With compulsory celibacy for the Catholic Church back in the news, it is pertinent to consider once again the example of Father Alberto Cutie, who responding to a public outcry when he was seen on a public beach with a woman – and on terms that were obviously more intimate than simply pastoral – by quitting the Catholic Church and joining the Episcopal Church instead, where he now continues to minister.
His case is obviously not unique: the Catholic Church has quite needlessly lost any number of good and valued priests who have found themselves forced by Vatican rules to make an artificial and entirely unnecessary, unscriptural choice between their vocation to ministry, and their human desire to live in a close relationship with a loving partner (male or female). In this piece at the Huffington Post, Fr Cutie asks the very important question: where are all these priests, “missing, gone or disappeared by the Church?”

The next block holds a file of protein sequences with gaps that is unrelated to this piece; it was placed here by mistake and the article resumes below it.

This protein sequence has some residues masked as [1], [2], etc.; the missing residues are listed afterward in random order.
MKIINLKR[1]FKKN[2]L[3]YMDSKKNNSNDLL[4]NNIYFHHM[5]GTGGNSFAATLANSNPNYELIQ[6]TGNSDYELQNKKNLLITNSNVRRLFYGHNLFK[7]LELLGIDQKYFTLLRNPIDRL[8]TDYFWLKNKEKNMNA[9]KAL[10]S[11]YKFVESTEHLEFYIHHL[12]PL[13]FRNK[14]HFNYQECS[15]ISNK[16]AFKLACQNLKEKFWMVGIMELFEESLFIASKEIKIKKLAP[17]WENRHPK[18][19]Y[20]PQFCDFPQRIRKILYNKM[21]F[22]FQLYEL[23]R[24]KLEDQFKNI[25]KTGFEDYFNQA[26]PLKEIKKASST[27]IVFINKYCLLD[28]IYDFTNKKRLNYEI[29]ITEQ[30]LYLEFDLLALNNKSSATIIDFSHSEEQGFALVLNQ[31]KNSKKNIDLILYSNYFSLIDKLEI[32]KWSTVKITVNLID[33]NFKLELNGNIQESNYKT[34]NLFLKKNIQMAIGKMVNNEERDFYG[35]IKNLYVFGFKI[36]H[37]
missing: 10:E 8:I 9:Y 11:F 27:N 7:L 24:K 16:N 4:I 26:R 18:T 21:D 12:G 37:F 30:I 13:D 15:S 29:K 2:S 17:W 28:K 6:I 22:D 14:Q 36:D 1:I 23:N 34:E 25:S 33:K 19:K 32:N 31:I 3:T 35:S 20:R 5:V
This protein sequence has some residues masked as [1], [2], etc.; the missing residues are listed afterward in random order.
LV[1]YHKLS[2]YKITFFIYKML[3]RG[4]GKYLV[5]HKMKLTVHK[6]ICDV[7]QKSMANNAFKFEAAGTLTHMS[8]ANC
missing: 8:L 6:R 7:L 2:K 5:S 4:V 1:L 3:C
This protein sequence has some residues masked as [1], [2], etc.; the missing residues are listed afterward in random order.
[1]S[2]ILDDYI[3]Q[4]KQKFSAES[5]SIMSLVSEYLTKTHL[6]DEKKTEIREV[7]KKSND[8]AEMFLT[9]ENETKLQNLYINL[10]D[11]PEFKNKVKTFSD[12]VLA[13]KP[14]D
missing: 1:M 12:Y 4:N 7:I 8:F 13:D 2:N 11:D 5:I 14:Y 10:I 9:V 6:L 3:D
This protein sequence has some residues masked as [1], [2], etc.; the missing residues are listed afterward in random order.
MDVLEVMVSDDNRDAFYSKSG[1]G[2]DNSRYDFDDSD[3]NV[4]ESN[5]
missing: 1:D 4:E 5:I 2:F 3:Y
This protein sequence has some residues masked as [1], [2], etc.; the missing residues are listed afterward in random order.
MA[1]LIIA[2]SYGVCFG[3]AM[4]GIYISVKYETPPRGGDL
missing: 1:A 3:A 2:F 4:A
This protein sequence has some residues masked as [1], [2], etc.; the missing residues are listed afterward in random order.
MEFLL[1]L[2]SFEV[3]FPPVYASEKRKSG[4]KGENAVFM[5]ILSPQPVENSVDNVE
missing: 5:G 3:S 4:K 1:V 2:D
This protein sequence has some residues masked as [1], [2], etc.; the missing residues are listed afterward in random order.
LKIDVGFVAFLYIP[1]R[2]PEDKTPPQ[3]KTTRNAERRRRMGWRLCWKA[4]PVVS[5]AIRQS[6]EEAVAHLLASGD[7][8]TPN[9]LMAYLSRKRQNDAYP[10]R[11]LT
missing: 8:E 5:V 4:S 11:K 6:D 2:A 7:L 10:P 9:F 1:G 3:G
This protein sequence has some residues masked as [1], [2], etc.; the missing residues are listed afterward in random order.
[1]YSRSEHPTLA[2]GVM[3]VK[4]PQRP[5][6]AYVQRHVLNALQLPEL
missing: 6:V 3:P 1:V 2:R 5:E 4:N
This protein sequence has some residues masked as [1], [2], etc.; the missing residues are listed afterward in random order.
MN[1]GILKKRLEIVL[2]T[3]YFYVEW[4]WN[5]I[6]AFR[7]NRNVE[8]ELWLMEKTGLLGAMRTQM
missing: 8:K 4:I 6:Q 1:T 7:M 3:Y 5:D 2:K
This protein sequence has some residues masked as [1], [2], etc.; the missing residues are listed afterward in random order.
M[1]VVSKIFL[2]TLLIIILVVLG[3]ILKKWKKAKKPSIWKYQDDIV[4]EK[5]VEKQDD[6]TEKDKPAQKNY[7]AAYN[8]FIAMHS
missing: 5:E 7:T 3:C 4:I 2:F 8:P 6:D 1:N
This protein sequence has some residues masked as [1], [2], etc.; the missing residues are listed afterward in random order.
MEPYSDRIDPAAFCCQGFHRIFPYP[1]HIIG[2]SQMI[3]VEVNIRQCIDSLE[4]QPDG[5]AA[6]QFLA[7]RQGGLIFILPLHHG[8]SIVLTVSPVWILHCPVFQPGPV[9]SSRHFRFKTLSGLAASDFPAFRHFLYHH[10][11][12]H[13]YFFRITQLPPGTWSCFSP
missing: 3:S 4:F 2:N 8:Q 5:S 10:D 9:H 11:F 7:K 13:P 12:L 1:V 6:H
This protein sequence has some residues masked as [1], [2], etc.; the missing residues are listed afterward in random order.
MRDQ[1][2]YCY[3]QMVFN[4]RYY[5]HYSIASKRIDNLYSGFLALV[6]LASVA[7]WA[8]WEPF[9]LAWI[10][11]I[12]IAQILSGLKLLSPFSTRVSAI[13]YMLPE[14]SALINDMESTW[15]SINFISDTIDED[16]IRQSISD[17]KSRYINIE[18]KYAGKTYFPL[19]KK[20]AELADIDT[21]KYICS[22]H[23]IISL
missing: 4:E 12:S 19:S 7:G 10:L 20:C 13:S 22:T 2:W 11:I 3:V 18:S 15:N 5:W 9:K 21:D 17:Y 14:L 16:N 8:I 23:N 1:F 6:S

One of the issues I address in my personal memoir, “Dilemma: A Priest’s Struggle with Faith and Love,” which has caused a significant degree of controversy among certain Roman Catholic circles, is the way the institutional church deals with priests. I highlight especially those moments of personal crisis when priests need the most support, from everyone in the spiritual family they grew up in and gave their lives to, and often find everything but support.Recently, I read “The Unexpected Life,” a book by Monsignor Dale Fushek of the Diocese of Phoenix. The charismatic founder of Life Teen and organizer of Pope John Paul’s 1987 U.S. visit describes his work with youth, shares his stories of the priesthood, his attraction to figures like Pope John Paul II and Mother Teresa (an admiration we share) and provides a unique perspective when he refers to his work as Vicar General (a bishop’s right hand) and pastor of one of the most prominent parishes in his local church. He served Bishop O’Brien of Phoenix, who also was ousted after a hit and run incident where a man died after being accidentally run-over by the bishop. I found it interesting that Father Dale avoided telling many of the “difficult” and “painful” stories in his life and in the lives of his brother priests, yet anyone who has been involved in the Roman Catholic Church, at any level, can certainly read between the lines.-read the full article at Huffington Post.